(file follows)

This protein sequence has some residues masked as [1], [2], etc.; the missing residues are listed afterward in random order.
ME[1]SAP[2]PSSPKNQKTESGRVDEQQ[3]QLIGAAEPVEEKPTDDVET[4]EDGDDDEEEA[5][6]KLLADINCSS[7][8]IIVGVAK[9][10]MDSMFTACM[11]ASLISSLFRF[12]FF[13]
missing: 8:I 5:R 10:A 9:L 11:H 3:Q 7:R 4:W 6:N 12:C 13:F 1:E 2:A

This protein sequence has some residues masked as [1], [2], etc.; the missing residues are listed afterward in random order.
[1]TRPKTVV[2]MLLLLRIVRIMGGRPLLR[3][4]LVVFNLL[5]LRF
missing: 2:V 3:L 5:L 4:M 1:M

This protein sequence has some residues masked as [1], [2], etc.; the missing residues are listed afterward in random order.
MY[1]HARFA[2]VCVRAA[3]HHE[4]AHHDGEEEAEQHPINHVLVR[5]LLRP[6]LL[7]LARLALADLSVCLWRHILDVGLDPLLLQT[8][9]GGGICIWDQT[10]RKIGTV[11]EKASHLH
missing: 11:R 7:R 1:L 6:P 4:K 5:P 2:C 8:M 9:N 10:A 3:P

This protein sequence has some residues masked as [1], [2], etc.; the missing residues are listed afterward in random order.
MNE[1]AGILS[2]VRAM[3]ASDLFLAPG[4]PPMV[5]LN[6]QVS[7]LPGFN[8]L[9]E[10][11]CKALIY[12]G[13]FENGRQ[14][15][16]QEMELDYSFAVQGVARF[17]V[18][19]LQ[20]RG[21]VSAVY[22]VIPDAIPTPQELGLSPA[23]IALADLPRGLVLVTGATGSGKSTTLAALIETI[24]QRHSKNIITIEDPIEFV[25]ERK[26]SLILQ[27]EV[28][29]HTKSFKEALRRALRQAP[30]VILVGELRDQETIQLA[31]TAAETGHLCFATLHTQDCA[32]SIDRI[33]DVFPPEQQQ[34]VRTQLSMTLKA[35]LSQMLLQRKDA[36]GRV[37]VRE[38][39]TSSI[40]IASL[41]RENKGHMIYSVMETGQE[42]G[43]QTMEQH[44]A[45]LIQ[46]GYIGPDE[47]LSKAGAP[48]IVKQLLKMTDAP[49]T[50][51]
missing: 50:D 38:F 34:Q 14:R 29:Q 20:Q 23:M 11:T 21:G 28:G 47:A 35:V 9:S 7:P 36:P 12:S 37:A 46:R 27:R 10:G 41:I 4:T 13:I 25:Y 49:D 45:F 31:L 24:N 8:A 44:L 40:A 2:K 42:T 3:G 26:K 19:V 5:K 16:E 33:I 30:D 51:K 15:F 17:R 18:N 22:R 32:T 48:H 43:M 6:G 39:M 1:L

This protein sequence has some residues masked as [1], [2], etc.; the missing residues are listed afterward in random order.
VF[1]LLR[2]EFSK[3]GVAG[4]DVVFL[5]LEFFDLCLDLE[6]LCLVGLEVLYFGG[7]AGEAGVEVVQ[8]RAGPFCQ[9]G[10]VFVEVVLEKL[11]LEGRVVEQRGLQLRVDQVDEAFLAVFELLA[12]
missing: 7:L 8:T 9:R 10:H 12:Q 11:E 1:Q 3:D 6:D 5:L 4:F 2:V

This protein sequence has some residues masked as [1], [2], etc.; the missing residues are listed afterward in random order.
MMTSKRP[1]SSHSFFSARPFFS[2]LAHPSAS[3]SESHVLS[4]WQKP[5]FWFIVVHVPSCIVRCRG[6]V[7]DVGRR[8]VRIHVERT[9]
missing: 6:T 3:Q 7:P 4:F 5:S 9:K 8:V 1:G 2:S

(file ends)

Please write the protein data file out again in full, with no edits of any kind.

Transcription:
This protein sequence has some residues masked as [1], [2], etc.; the missing residues are listed afterward in random order.
ME[1]SAP[2]PSSPKNQKTESGRVDEQQ[3]QLIGAAEPVEEKPTDDVET[4]EDGDDDEEEA[5][6]KLLADINCSS[7][8]IIVGVAK[9][10]MDSMFTACM[11]ASLISSLFRF[12]FF[13]
missing: 8:I 5:R 10:A 9:L 11:H 3:Q 7:R 4:W 6:N 12:C 13:F 1:E 2:A

This protein sequence has some residues masked as [1], [2], etc.; the missing residues are listed afterward in random order.
[1]TRPKTVV[2]MLLLLRIVRIMGGRPLLR[3][4]LVVFNLL[5]LRF
missing: 2:V 3:L 5:L 4:M 1:M

This protein sequence has some residues masked as [1], [2], etc.; the missing residues are listed afterward in random order.
MY[1]HARFA[2]VCVRAA[3]HHE[4]AHHDGEEEAEQHPINHVLVR[5]LLRP[6]LL[7]LARLALADLSVCLWRHILDVGLDPLLLQT[8][9]GGGICIWDQT[10]RKIGTV[11]EKASHLH
missing: 11:R 7:R 1:L 6:P 4:K 5:P 2:C 8:M 9:N 10:A 3:P

This protein sequence has some residues masked as [1], [2], etc.; the missing residues are listed afterward in random order.
MNE[1]AGILS[2]VRAM[3]ASDLFLAPG[4]PPMV[5]LN[6]QVS[7]LPGFN[8]L[9]E[10][11]CKALIY[12]G[13]FENGRQ[14][15][16]QEMELDYSFAVQGVARF[17]V[18][19]LQ[20]RG[21]VSAVY[22]VIPDAIPTPQELGLSPA[23]IALADLPRGLVLVTGATGSGKSTTLAALIETI[24]QRHSKNIITIEDPIEFV[25]ERK[26]SLILQ[27]EV[28][29]HTKSFKEALRRALRQAP[30]VILVGELRDQETIQLA[31]TAAETGHLCFATLHTQDCA[32]SIDRI[33]DVFPPEQQQ[34]VRTQLSMTLKA[35]LSQMLLQRKDA[36]GRV[37]VRE[38][39]TSSI[40]IASL[41]RENKGHMIYSVMETGQE[42]G[43]QTMEQH[44]A[45]LIQ[46]GYIGPDE[47]LSKAGAP[48]IVKQLLKMTDAP[49]T[50][51]
missing: 50:D 38:F 34:Q 14:R 29:Q 20:Q 23:M 11:T 21:G 28:G 47:A 35:V 9:S 7:P 36:P 12:S 37:A 46:R 27:R 10:G 41:I 4:T 13:I 25:Y 49:D 45:F 31:L 24:N 8:A 44:L 40:A 2:K 42:T 3:G 26:K 19:V 5:K 16:E 33:I 30:D 51:K 15:F 17:R 18:N 22:R 32:T 48:H 43:M 6:G 39:M 1:L

This protein sequence has some residues masked as [1], [2], etc.; the missing residues are listed afterward in random order.
VF[1]LLR[2]EFSK[3]GVAG[4]DVVFL[5]LEFFDLCLDLE[6]LCLVGLEVLYFGG[7]AGEAGVEVVQ[8]RAGPFCQ[9]G[10]VFVEVVLEKL[11]LEGRVVEQRGLQLRVDQVDEAFLAVFELLA[12]
missing: 7:L 8:T 9:R 10:H 12:Q 11:E 1:Q 3:D 6:D 5:L 4:F 2:V

This protein sequence has some residues masked as [1], [2], etc.; the missing residues are listed afterward in random order.
MMTSKRP[1]SSHSFFSARPFFS[2]LAHPSAS[3]SESHVLS[4]WQKP[5]FWFIVVHVPSCIVRCRG[6]V[7]DVGRR[8]VRIHVERT[9]
missing: 6:T 3:Q 7:P 4:F 5:S 9:K 8:V 1:G 2:S